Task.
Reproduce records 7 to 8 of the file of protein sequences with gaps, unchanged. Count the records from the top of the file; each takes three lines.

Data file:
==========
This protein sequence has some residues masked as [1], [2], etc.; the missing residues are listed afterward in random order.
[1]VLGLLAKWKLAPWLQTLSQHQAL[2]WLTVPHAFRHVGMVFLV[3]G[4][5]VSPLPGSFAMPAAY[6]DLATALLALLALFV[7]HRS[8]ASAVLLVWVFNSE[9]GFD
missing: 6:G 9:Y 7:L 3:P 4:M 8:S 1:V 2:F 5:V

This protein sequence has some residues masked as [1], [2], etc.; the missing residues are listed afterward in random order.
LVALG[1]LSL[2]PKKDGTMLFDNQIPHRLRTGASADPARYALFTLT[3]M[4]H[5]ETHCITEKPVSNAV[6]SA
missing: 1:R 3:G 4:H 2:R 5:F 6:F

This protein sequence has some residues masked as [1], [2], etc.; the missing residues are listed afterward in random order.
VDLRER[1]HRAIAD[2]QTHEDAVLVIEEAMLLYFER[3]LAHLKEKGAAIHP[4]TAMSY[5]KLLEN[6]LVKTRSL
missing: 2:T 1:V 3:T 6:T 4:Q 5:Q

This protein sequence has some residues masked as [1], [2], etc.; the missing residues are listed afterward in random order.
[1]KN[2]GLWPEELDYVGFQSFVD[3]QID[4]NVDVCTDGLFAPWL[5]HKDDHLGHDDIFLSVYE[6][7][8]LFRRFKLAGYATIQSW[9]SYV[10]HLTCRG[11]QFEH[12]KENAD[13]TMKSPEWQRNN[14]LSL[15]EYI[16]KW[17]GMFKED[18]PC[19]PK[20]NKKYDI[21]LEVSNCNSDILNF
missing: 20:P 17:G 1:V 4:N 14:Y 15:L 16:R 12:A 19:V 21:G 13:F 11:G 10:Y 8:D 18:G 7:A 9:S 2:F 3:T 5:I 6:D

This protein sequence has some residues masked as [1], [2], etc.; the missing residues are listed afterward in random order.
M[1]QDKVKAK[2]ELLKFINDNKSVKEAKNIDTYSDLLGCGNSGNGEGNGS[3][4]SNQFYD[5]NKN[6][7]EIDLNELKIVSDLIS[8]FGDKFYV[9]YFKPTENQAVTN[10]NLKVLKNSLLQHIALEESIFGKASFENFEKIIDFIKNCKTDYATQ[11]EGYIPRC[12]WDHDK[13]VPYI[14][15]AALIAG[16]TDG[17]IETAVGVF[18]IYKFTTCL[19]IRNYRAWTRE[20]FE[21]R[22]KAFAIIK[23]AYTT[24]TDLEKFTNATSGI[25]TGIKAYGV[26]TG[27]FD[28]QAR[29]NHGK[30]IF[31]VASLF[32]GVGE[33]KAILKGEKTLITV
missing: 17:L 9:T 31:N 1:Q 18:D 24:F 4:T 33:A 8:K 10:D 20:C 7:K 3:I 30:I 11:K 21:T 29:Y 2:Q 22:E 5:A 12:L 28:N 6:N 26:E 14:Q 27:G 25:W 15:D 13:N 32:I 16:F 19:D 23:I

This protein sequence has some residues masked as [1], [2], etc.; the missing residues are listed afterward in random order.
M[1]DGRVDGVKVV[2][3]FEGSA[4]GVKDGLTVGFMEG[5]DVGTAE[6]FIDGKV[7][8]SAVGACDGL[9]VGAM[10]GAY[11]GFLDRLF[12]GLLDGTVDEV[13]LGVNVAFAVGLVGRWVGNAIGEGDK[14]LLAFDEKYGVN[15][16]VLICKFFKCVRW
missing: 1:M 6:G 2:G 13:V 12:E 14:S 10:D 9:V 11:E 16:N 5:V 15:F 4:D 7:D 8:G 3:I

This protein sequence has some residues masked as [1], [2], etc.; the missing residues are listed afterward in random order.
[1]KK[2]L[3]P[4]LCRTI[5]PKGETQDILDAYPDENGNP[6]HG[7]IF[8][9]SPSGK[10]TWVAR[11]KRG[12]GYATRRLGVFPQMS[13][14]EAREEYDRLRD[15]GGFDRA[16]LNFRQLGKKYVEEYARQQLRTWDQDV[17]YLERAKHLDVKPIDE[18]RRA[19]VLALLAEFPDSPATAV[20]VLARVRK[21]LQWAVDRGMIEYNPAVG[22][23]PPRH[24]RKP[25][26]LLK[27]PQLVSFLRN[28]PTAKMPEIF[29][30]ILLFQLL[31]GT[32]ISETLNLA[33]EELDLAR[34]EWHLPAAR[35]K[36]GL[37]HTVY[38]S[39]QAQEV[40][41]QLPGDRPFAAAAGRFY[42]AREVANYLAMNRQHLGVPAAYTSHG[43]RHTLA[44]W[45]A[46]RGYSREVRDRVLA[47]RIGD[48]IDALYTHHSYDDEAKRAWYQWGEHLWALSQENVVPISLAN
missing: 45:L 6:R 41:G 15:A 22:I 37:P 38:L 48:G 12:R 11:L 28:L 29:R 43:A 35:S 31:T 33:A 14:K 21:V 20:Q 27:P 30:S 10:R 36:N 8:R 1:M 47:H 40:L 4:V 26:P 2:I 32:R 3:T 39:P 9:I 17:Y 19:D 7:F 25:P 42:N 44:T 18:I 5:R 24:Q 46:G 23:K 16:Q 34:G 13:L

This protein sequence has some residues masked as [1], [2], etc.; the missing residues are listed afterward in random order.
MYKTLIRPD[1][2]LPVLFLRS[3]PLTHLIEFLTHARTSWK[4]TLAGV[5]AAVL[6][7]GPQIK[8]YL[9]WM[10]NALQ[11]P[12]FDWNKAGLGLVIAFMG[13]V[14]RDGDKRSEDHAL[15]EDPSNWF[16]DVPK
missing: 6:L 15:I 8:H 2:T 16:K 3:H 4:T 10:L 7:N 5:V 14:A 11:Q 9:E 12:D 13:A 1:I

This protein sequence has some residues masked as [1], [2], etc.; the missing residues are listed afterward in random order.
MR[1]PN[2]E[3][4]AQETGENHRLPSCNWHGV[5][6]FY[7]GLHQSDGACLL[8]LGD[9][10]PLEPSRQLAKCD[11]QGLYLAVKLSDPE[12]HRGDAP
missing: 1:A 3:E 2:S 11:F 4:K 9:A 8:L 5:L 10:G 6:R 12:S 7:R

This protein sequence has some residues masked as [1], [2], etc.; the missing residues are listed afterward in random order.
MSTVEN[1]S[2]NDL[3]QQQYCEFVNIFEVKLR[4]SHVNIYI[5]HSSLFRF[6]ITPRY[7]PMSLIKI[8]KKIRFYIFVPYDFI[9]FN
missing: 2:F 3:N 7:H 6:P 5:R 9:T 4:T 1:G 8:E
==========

This protein sequence has some residues masked as [1], [2], etc.; the missing residues are listed afterward in random order.
[1]KK[2]L[3]P[4]LCRTI[5]PKGETQDILDAYPDENGNP[6]HG[7]IF[8][9]SPSGK[10]TWVAR[11]KRG[12]GYATRRLGVFPQMS[13][14]EAREEYDRLRD[15]GGFDRA[16]LNFRQLGKKYVEEYARQQLRTWDQDV[17]YLERAKHLDVKPIDE[18]RRA[19]VLALLAEFPDSPATAV[20]VLARVRK[21]LQWAVDRGMIEYNPAVG[22][23]PPRH[24]RKP[25][26]LLK[27]PQLVSFLRN[28]PTAKMPEIF[29][30]ILLFQLL[31]GT[32]ISETLNLA[33]EELDLAR[34]EWHLPAAR[35]K[36]GL[37]HTVY[38]S[39]QAQEV[40][41]QLPGDRPFAAAAGRFY[42]AREVANYLAMNRQHLGVPAAYTSHG[43]RHTLA[44]W[45]A[46]RGYSREVRDRVLA[47]RIGD[48]IDALYTHHSYDDEAKRAWYQWGEHLWALSQENVVPISLAN
missing: 45:L 6:R 41:G 15:A 22:I 37:P 38:L 48:G 12:R 11:L 28:L 29:R 43:A 35:S 31:T 33:A 14:K 21:V 20:Q 27:P 30:S 10:R 36:N 8:R 1:M 47:H 40:L 4:V 26:P 2:I 32:R 3:T 39:P 9:I 17:Y 19:D 7:F 25:P 42:N 44:T 18:I 5:R 24:Q 46:G 23:K 16:Q 34:G 13:L

This protein sequence has some residues masked as [1], [2], etc.; the missing residues are listed afterward in random order.
MYKTLIRPD[1][2]LPVLFLRS[3]PLTHLIEFLTHARTSWK[4]TLAGV[5]AAVL[6][7]GPQIK[8]YL[9]WM[10]NALQ[11]P[12]FDWNKAGLGLVIAFMG[13]V[14]RDGDKRSEDHAL[15]EDPSNWF[16]DVPK
missing: 6:L 15:I 8:H 2:T 16:K 3:H 4:T 10:L 7:N 5:V 14:A 11:Q 9:E 12:D 13:A 1:I